October 25th, 2012


Principal and Founder, Advantage Consulting

Director of the Seed Biotechnology Center, University of California, Davis

President, Environmental Working Group

Seed Nursery Manager, Lundberg Family Farms 


Proposition 37 on the upcoming California ballot is a high-stakes food fight with national implications. The measure would bring California, and by extension the United States, in line with the various GMO disclosure requirements already in place in Europe, Australia and Japan. Advocates for GMO labeling say consumers have a right to know if they are eating "Frankenfood." Food companies, led by Monsanto, Cargill, and General Mills, along with other critics, say disclosure would be misleading and alarm consumers. A Reuters story recently reported the proposition “could upend the U.S. food business from farm to fork if it prompts makers of popular foods to dump GMO ingredients.”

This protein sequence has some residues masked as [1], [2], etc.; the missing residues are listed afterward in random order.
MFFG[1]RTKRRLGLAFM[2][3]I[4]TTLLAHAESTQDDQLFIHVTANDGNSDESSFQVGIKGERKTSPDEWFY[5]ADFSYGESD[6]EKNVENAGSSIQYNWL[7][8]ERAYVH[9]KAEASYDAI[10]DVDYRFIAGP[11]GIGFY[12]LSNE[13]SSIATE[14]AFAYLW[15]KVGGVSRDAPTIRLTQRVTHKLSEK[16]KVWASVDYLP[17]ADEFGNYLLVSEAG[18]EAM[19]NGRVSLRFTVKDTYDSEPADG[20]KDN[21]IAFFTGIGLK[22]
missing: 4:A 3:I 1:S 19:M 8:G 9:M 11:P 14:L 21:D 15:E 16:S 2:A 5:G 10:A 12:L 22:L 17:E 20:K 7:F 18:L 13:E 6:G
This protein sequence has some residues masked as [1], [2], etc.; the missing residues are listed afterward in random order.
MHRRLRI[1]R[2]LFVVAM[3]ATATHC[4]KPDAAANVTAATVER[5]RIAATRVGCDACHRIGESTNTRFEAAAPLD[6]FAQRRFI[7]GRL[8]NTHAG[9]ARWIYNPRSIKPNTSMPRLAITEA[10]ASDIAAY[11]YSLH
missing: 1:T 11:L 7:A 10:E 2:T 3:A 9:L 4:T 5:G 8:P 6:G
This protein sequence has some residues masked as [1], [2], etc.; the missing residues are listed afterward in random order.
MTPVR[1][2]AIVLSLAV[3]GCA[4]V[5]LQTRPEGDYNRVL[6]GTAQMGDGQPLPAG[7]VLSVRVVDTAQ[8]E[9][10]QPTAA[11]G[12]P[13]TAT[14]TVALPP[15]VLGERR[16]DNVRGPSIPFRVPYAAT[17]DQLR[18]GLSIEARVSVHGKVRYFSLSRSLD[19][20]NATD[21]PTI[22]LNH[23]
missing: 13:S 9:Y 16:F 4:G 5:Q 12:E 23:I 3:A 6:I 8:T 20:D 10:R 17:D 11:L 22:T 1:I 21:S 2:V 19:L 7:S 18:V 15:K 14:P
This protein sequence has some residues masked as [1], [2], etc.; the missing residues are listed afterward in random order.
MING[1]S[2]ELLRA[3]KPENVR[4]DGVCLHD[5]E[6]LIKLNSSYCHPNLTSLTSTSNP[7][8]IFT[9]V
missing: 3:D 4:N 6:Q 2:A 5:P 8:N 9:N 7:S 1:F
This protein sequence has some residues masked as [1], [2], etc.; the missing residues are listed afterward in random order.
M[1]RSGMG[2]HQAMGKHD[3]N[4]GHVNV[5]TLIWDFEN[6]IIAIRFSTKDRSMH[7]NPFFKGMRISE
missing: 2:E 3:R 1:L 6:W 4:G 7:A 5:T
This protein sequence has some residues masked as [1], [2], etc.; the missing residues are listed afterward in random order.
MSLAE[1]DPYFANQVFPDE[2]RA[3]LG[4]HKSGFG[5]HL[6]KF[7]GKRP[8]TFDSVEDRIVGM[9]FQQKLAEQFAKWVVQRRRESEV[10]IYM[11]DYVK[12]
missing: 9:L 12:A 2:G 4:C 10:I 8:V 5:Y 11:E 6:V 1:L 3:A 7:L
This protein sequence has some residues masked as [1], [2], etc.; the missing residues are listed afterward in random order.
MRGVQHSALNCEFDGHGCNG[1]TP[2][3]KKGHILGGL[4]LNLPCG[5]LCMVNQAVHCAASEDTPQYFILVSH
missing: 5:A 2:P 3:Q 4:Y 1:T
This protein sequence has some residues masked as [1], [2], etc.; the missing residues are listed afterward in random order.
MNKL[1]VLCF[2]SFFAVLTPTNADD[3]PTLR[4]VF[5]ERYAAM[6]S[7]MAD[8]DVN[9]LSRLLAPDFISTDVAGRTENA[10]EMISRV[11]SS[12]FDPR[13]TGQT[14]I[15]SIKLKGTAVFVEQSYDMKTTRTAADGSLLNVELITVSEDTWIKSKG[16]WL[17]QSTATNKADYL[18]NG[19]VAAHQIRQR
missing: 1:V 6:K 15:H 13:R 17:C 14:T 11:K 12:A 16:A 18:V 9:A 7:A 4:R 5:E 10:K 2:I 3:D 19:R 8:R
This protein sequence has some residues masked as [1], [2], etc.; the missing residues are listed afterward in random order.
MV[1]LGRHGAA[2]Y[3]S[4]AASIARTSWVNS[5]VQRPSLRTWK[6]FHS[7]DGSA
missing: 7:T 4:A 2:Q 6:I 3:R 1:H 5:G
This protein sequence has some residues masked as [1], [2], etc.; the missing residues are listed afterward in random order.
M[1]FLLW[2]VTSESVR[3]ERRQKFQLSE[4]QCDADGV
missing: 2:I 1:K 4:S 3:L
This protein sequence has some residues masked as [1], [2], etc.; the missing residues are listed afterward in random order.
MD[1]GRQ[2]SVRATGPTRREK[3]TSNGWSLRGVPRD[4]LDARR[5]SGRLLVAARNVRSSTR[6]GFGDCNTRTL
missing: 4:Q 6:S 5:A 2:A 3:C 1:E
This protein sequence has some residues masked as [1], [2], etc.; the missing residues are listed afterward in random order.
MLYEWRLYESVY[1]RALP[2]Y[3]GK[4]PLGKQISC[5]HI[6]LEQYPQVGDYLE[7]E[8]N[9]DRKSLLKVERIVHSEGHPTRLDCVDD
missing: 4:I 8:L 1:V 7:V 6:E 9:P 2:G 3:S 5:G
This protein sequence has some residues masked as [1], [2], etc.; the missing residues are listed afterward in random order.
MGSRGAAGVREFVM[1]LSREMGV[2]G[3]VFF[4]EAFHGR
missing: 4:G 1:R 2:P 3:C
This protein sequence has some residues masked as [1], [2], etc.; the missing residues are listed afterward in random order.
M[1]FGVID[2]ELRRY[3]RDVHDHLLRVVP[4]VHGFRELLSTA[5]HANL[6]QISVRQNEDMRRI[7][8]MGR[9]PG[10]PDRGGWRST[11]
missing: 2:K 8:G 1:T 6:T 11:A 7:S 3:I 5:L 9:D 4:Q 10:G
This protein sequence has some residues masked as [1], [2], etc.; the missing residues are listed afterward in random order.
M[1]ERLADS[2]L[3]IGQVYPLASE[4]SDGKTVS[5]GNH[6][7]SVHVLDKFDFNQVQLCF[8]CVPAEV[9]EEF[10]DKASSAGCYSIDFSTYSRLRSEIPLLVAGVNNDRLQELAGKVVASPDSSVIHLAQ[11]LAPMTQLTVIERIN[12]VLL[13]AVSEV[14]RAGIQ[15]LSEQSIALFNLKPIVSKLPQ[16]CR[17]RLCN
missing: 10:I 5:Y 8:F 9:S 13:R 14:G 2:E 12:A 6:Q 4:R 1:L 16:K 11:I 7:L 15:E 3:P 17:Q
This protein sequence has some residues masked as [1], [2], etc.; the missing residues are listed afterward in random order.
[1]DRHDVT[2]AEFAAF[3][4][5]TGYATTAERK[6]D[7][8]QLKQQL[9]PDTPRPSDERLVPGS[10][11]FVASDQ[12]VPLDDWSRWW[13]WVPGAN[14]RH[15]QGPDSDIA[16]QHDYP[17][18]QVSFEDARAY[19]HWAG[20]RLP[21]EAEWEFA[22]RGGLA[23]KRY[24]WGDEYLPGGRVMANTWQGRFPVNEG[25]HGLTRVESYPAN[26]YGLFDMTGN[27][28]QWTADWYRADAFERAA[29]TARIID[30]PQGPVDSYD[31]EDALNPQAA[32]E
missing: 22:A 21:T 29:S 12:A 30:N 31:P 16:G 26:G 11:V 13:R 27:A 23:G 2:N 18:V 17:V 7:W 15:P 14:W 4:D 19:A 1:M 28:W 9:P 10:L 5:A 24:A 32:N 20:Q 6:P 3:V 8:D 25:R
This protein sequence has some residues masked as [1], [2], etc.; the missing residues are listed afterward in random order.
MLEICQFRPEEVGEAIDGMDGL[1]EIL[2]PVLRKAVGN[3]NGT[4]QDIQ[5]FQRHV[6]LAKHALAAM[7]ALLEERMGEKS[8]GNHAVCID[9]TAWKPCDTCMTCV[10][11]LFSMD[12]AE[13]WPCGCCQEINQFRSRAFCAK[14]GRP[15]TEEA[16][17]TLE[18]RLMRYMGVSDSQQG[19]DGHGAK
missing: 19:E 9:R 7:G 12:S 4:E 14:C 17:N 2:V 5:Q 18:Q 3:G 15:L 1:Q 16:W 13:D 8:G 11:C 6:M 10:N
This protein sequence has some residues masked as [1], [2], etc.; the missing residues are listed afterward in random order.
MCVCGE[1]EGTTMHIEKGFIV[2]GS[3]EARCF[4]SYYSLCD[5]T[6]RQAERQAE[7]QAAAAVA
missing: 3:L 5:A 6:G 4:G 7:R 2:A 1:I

What do we know about the safety of food with GMO ingredients? How would labeling impact the national food system? How much would it cost? Polls indicate voters favor GMO disclosure, but opponents, led by Monsanto, have a hefty war chest. A lively debate about one of the most controversial issues in the upcoming election.

Climate One joined a panel discussion on the issue with two guests on each side of the debate.  Jesus Arredondo is principal and founder of Advantage Government Consulting in Sacramento.  Kent Bradford is director of the Seed Biotechnology Center at UC Davis.  Ken Cook is president of the Environmental Working Group, an advocacy organization based in Washington, DC.  Jessica Lundberg is with Lundberg Family Farms, which grows rice up near Chico.